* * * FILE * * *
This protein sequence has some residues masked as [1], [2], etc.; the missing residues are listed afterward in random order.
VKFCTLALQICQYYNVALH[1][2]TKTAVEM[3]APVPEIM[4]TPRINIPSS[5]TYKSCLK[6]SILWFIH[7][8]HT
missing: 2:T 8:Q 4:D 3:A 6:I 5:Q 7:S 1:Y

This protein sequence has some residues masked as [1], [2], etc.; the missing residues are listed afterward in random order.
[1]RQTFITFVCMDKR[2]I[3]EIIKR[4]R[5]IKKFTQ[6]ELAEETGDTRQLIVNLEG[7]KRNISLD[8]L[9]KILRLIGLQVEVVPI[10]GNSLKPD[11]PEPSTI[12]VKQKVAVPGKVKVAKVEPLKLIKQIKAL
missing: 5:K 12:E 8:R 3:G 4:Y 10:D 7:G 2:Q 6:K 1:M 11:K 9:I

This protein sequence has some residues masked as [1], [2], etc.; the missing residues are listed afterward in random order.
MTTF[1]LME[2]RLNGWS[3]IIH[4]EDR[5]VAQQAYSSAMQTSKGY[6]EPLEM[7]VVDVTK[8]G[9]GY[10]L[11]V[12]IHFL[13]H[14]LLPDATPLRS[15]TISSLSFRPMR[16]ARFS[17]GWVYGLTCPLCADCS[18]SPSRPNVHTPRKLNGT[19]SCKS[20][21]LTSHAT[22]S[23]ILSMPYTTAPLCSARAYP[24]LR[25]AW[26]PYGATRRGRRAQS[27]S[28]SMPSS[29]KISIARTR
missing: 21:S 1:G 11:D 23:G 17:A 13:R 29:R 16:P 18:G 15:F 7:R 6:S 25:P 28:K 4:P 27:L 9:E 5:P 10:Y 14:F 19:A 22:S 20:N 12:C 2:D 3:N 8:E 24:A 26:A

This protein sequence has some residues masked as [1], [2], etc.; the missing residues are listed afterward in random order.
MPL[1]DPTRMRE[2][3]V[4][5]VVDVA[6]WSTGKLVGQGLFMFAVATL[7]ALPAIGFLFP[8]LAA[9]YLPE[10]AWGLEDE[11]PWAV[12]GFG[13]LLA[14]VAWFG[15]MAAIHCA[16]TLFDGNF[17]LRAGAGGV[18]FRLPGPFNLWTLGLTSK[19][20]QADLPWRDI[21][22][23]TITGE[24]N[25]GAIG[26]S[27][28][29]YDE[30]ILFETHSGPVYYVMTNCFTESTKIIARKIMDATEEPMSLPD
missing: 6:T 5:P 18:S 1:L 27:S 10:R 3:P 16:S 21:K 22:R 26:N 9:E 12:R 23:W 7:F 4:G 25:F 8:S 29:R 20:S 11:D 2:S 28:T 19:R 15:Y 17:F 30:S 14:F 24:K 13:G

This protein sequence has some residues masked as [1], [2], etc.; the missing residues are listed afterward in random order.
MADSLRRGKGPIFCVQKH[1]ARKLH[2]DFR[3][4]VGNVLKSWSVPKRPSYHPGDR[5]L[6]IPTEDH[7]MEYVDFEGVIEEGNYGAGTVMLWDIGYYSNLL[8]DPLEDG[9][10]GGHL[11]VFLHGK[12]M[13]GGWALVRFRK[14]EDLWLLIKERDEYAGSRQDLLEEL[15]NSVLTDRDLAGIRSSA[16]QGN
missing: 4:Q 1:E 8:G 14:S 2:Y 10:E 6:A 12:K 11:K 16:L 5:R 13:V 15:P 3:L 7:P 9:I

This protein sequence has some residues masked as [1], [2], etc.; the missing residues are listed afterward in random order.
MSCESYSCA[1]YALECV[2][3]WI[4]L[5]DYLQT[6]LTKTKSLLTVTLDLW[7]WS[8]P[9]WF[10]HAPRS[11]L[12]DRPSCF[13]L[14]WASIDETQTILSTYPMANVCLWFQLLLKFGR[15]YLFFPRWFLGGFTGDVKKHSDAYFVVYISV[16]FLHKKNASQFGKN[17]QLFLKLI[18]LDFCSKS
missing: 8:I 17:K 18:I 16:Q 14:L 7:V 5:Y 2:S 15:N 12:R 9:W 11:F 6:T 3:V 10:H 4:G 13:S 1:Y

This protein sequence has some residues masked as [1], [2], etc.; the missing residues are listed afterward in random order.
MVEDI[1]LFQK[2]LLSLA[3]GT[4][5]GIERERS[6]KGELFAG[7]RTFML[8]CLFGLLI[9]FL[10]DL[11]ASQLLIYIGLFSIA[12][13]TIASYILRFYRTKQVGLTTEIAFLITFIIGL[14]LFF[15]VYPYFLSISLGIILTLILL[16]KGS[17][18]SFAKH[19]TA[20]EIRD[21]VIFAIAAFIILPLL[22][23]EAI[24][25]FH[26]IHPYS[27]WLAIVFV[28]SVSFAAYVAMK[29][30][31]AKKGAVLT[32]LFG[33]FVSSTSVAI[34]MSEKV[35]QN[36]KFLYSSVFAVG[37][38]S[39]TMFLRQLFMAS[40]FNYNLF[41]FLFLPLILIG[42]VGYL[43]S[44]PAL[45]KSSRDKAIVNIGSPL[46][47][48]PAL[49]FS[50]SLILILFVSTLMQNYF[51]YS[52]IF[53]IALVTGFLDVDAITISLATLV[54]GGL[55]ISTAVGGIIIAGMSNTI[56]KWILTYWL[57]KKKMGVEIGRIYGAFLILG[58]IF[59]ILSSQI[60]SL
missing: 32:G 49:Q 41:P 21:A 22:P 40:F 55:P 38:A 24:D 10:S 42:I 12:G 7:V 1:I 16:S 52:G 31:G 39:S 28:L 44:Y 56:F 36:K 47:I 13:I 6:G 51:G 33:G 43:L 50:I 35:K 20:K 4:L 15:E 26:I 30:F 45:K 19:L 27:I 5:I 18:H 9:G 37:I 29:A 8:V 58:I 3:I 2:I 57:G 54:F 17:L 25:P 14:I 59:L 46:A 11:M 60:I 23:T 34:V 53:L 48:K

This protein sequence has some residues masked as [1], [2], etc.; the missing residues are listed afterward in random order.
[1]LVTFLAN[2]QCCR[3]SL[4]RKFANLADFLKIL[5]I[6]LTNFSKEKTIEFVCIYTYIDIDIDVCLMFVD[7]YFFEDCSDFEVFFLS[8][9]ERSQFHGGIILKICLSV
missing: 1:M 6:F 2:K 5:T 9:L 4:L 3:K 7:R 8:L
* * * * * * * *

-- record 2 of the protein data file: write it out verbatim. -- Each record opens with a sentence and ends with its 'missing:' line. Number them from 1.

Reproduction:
This protein sequence has some residues masked as [1], [2], etc.; the missing residues are listed afterward in random order.
[1]RQTFITFVCMDKR[2]I[3]EIIKR[4]R[5]IKKFTQ[6]ELAEETGDTRQLIVNLEG[7]KRNISLD[8]L[9]KILRLIGLQVEVVPI[10]GNSLKPD[11]PEPSTI[12]VKQKVAVPGKVKVAKVEPLKLIKQIKAL
missing: 5:K 12:E 8:R 3:G 4:Y 10:D 7:G 2:Q 6:K 1:M 11:K 9:I